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The role of mass spectrometry in the understanding of the polymer degradation in the nuclear context

Abstract : Radioactive waste of Intermediate Level Long Lived Waste (IL-LLW) coming from nuclear laboratories or nuclear industry are conditioned in specific packages for deep underground disposal. These packages may contain a wide variety of polymer polyurethane (PUR), polyvinyl chloride (PVC), polyethylene (PE) and cellulose are the most common polymers and are mainly used as gloves, bottles or glove box bags. Inside the package, the waste is potentially exposed to three phenomena during the temporary storage, the transport and the final disposal (deep underground for French case) radiolysis, thermolysis and hydrolysis. Depending on the intensity of these phenomena, we can observe different effects ranging from slight ageing to almost total degradation of the material.This study attempts to demonstrate the mass spectrometry importance in the understanding of these phenomena. Initially, this technique is used to analyze polymer material before and after deterioration. Thanks to the atmospheric pressure ionization method, such as Atmospheric Solids Analysis Probe (ASAP) source, very high molar mass molecules are ionized and no sample preparation is required. This source is used to perform de-formulation studies which allow us, on the one hand, to identify the additives and monomers, and on the other hand, to reveal molecules due to polymer and additives degradation.In a second phase, the aqueous solutions obtained by hydrolysis of non-degraded and radio-oxidized polymers, are also studied with the objective to understand the degradation process in presence of water. The aim is to identify the water-soluble compounds formed and to explain the impact of the oxidative ageing on the hydrolytic degradation of the polymers. The electrospray (ESI) source coupled with Quadrupole Time Of Flight (Q-TOF) is used to characterize the most polar water-soluble molecules. The structure of these molecules is verified by the exact mass and by MS/MS analyses. Finally, Gas Chromatography Mass Spectrometry (GC-MS) coupling allows us to identify the small organic water-soluble non-polar molecules.The implementation of all these techniques leads to the characterization of molecules formed by the degradation of the radio-oxidized polymer chain. Special attention is paid to the identification of terminal groups which give information about the scission mechanism of macromolecules.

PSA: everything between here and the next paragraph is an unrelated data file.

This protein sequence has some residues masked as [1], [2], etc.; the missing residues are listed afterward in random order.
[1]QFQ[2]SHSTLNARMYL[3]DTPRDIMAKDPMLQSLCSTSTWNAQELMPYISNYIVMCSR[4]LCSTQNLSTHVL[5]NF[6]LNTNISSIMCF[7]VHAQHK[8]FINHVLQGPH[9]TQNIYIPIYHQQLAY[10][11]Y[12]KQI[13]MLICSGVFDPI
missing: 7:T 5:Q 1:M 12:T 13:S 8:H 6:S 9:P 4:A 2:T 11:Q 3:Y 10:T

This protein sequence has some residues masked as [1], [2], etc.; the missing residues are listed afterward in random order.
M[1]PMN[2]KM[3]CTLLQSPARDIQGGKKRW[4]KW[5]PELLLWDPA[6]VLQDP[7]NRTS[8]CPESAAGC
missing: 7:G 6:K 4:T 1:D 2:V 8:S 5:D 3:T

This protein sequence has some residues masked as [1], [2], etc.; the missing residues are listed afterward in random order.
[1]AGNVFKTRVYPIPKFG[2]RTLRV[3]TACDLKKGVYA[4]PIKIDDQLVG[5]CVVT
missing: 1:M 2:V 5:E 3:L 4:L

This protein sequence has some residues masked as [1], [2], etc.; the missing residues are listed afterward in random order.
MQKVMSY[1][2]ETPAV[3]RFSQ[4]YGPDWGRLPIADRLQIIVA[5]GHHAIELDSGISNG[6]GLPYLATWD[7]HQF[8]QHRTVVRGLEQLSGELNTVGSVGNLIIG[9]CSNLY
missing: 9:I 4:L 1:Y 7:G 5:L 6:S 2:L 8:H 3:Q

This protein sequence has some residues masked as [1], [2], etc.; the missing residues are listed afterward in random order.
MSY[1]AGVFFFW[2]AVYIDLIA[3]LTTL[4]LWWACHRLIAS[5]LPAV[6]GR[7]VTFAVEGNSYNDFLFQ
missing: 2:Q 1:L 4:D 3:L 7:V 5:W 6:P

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Submitted on : Monday, February 24, 2020 - 2:56:32 PM
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  • HAL Id : cea-02489549, version 1




S. Legand, D. Lebeau, E. Fromentin, M. Ferry, M. Pielawski, et al.. The role of mass spectrometry in the understanding of the polymer degradation in the nuclear context. SMAP, Sep 2015, Ajaccio, France. ⟨cea-02489549⟩



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